The European academy of risotto, Mantuan style
Taste Mantuan Cuisine
Unique sum of different culinary traditions
The Province of Mantua is an agglomeration of different identities, that are made up of different culinary traditions, united by certain typical products.
Follow our reporter Pat in a tasty journey through the gastronomic variations of the Mantuan Cuisine.
Have you ever tasted pumpkin-filled ravioli?
Cover pic courtesy of Flickr User MS-R / Michael S-R (@senroy)
Video full text: Mantuan Cuisine
These are pumpkin-filled ravioli in tomato sauce.
They are good, but I can’t say it loudly!
If one of the Gonzagas of Mantua hears me, they’ll get angry.
This is a particular feature of the Gonzagas of Sabbioneta.
There are a great many gastronomic variations in the Province of Mantua.
Just a few kilometres means doing away with certain traditions and reinterpreting them differently.
For Mantuans pumpkin-filled ravioli are served only with butter and sage.
In these parts, on the other hand, they serve them with tomato sauce.
It’s scandalous! But good nevertheless.
The Province of Mantua is an agglomeration of different identities.
that are made up of different culinary traditions,
united by certain typical products.
A general catalogue of typical products can’t fail to contain
the marinated pumpkin.
Vinegar, white wine, sugar, cinnamon and orange peel.
And then Mantuan salami, just smell that!
The salami’s main feature is garlic.
Mantua, land – or rather water – of rice paddies.
Can I take a look at the recipe for the risotto al puntel?
So, first you fry the sausage, dressed with garlic and pepper.
In Mantuan dialect the sausage is called salamella.
In the meantime we cook the rice for 9 or 10 minutes.
We remove it from the heat, cover it with a cloth and a lid.
We allow this sort of compacted rice to rest for a further 7 minutes.
Then we mix it with the salamella that we prepared previously.
And then we give it its shape.
Risotto menato means it’s like a wave,
because when it’s on the plate it has to move like a wave.
There is also a fish that comes from afar.
You flavour the butter, the olive oil with sage, garlic and parsley.
The salted codfish is cooked inside with lemon.
We have dressed it up a bit with cannellini beans and toasted bread.
We garnish it with fresh sage leaves,
that have been coated with beaten egg and breadcrumbs.
We finish off the plate with freshly ground pepper: that’s Mantuan-style baccalà!
Then there’s the fruit!
Incredible, it’s insanely sweet!
Let’s be honest: this is eaten with a spoon and a piece of bread.
It’s the only way.
Then there’s the fruit served as a dessert.
It’s called ciulipada, which sounds almost Mexican but it’s Mantuan dialect.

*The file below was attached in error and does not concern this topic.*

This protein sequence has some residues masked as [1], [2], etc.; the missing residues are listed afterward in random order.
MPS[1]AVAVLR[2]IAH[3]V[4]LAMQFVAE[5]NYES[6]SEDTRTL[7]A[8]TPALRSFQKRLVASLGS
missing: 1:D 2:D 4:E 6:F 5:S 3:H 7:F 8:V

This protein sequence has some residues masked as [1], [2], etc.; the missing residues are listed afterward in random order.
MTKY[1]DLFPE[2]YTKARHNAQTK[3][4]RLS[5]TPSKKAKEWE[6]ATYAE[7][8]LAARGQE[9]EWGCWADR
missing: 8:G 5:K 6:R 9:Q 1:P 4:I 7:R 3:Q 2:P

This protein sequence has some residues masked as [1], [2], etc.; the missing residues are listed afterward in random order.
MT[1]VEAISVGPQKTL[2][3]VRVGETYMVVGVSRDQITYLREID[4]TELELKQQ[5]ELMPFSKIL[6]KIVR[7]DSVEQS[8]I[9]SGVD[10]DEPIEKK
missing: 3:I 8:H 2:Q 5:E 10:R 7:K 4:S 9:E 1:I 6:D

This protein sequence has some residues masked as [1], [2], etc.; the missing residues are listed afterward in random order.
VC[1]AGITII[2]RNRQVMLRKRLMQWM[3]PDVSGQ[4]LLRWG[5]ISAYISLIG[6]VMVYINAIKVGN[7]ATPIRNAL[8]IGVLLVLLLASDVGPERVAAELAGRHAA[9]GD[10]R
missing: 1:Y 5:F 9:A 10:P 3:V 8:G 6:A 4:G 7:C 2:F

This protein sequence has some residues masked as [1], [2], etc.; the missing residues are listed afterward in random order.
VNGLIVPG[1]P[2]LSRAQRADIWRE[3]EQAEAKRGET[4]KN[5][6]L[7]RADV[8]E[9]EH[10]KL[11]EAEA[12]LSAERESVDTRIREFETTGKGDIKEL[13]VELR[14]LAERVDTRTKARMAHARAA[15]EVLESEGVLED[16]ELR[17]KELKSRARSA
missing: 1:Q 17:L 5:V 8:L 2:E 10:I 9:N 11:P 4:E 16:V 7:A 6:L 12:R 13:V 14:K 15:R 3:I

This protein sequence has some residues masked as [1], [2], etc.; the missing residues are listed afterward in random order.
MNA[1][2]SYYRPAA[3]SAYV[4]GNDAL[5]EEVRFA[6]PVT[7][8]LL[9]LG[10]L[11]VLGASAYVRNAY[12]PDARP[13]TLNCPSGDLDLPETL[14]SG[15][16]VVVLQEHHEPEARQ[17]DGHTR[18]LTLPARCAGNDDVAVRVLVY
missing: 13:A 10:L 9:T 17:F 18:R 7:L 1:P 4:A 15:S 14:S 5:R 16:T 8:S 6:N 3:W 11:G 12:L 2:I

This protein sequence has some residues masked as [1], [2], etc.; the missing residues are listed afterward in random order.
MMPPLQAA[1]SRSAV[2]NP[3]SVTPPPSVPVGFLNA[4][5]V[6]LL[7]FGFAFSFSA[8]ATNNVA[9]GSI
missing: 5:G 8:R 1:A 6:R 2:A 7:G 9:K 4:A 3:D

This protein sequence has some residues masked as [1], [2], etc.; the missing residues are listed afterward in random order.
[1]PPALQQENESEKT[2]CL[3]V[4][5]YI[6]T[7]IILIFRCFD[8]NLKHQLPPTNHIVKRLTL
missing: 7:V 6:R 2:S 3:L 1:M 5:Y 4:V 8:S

It’s a sort of stewed apricot.
A fresh jam or preserve.
Then the pudding!
The rose tart: leavened butter-based dough with a vanilla cream.
The rose is just the shape.
Before I begin eating, what does one drink with something like this?
I would suggest a sparkling Lambrusco Rosé.
And to top it all off, a morsel of the sbrisolona crunchy cake.
Typical of the place, really good.
Perhaps a bit rough round the edges, like the locals.
But when all is said and done, tender, welcoming and sweet.
Visit Mantua: helpful hints
Italian name: Mantova
There is no airport in Mantua but you can come easily from Milan or Bologna.
Milan: from Malpensa Airport reach Milan Central Station by train or by bus (the Malpensa Express train leaves every 30 minutes, it takes 50 minutes and costs 13€. The Malpensa shuttle bus leaves every 20 minutes, it takes 60/70 minutes and costs 10€). At Milan Central Station, look for the train to Mantua, it costs 11,5€ and it takes 1,5 hours.
Bologna: from Bologna Airport reach Bologna Central Station by bus (rides every 15 minutes). It takes 30 minutes and costs 6,5€. From the Central Station you can choose between the train and the bus: with Trenitalia company there is a combination of two trains, taking 1,5 hours at all for 8,95€. With Flixbus service you pay 4,99€ and it takes 1,25 hours.
You can visit Mantua on walk, or you can choose between bus or bike. APAM manages the local bus service. The single ticket costs 1,4€ and it lasts 75 minutes. Otherwise you can choose the bike and pay 0,69€ for a 20 minutes ride.
What to do
Mantua is a wonderful art city surrounded by lakes. It is in Lombardy region, Northern Italy. The city is famous for many stunning architectural treasures, such as Palazzo Ducale made by the Gonzaga family, or Palazzo Te. Nearby don’t miss the Olympic Theatre of Sabbioneta, the first designed just for entertainment in 1500.
Every year in September takes place here one of the most important Book Fair in Italy, Festivaletteratura.
For more tips, watch Italia Slow Tour web serie about Mantua.